ALEPH MOLINARI — In a very Neoplatonic way, where the form is found within the rock, and you have to extract it.
MARIO GARCÍA TORRES — Exactly. Always with minimum intervention. It’s interesting when you accept the shapes that are already there, when you don’t try too much. What is your gesture? How much do you want to shape the world? In that sense, it’s enough to just carve the shape and nothing else.
ALEPH MOLINARI — You work with a wide variety of media. In some way, each of your works refers to history. The mechanism of your art practice is about reappropriating, about rewriting art history and inserting new perspectives, new narratives. What’s the starting point in choosing the unwritten or out-of-focus histories for your work?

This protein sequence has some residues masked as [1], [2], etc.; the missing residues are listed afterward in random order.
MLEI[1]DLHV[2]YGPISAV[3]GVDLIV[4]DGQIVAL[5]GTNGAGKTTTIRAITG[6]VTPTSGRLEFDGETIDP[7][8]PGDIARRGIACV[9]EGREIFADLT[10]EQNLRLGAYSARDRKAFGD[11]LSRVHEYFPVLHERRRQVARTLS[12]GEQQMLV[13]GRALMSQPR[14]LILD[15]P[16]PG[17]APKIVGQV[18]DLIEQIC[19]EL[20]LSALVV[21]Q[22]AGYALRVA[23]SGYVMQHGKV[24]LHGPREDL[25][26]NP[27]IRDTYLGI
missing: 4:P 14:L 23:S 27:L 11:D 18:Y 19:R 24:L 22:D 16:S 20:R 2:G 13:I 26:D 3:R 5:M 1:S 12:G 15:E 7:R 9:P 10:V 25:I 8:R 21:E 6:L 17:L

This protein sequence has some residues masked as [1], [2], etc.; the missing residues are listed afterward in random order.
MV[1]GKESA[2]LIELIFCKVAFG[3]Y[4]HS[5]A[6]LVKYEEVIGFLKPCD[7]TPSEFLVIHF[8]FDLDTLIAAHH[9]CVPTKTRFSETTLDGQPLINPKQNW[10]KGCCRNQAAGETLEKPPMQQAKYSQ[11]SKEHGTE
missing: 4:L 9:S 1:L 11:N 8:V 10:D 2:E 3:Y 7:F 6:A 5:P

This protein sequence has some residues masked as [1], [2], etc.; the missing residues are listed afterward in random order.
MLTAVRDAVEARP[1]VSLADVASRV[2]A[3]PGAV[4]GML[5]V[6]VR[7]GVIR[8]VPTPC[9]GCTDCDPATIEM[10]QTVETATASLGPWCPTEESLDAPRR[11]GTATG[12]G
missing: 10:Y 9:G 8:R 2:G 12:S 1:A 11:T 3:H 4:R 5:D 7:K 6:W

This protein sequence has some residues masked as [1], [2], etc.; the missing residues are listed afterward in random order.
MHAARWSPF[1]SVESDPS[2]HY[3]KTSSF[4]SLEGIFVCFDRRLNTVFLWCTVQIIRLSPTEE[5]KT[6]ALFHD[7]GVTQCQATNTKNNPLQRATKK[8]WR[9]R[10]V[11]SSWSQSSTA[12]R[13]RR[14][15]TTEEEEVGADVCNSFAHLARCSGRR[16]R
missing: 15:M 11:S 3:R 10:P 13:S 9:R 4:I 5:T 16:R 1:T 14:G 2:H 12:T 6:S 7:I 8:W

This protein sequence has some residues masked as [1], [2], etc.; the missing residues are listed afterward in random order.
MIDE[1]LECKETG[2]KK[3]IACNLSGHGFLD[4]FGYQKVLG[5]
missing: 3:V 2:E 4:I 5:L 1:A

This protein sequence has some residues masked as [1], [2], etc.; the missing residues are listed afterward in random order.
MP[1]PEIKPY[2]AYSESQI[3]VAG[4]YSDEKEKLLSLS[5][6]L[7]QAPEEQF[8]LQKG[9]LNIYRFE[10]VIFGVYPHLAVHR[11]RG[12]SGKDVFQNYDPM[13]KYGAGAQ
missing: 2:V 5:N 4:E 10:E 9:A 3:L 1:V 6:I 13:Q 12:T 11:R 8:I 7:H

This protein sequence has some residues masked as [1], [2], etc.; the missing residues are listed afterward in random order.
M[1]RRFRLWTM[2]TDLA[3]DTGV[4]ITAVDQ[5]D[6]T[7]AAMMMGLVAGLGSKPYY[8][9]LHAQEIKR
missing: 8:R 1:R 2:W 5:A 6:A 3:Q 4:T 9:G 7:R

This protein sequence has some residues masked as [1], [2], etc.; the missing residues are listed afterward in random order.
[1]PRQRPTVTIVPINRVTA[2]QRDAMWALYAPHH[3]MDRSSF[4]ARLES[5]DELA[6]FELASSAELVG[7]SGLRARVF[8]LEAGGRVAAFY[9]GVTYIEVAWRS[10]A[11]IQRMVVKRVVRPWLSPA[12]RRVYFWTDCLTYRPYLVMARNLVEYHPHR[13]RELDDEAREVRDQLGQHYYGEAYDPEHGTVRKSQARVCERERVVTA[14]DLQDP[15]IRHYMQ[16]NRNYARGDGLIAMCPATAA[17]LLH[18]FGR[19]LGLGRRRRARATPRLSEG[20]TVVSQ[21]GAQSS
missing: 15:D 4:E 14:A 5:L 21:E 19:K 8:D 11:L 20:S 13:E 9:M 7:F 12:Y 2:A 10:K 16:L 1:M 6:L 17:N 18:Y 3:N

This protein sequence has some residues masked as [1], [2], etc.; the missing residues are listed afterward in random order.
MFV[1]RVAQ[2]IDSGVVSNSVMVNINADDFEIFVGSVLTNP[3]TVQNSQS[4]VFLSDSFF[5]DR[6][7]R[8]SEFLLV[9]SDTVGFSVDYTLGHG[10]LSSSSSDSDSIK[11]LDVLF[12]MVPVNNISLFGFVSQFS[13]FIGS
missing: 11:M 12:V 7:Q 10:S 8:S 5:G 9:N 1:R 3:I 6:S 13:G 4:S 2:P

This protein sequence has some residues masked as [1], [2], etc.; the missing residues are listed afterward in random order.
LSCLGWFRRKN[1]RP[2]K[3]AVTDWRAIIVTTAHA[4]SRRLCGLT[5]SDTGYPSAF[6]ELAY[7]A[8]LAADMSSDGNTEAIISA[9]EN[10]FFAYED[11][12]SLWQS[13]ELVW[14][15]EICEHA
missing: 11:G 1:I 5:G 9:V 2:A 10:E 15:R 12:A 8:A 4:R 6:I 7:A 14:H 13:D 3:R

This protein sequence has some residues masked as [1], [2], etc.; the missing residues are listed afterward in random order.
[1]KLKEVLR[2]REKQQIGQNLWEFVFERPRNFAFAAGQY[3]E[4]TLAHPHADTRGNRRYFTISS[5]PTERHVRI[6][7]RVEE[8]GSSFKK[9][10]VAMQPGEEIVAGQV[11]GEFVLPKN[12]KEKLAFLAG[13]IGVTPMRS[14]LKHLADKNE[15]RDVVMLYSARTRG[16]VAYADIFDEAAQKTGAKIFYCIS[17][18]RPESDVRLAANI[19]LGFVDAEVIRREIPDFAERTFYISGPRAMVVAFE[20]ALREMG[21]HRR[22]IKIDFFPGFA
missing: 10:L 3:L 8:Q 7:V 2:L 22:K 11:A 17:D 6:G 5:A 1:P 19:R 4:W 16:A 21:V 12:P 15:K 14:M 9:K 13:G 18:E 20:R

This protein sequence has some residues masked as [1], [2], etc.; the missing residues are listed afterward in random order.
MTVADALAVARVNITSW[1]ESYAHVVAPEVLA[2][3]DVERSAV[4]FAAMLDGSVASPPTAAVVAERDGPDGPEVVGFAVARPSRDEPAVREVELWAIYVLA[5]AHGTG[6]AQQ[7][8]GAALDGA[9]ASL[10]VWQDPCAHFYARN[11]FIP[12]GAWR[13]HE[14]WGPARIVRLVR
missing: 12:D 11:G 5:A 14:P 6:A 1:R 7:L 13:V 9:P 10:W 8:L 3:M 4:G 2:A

MARIO GARCÍA TORRES — It’s very different when you make an object like the Acapulco Chair, or when you do a performance or a film. Most of the time, I start from specific personal interests. I can become obsessed with a story I heard, and it’s usually because it’s not a mainstream story, not one that is written in books. The stories can come through hearsay, rumor, or even gossip. A friend was joking the other day that we all belong to the same church, the church of art and the avant-garde.
ALEPH MOLINARI — You hear something, and it arouses your curiosity, and you want to pull the string.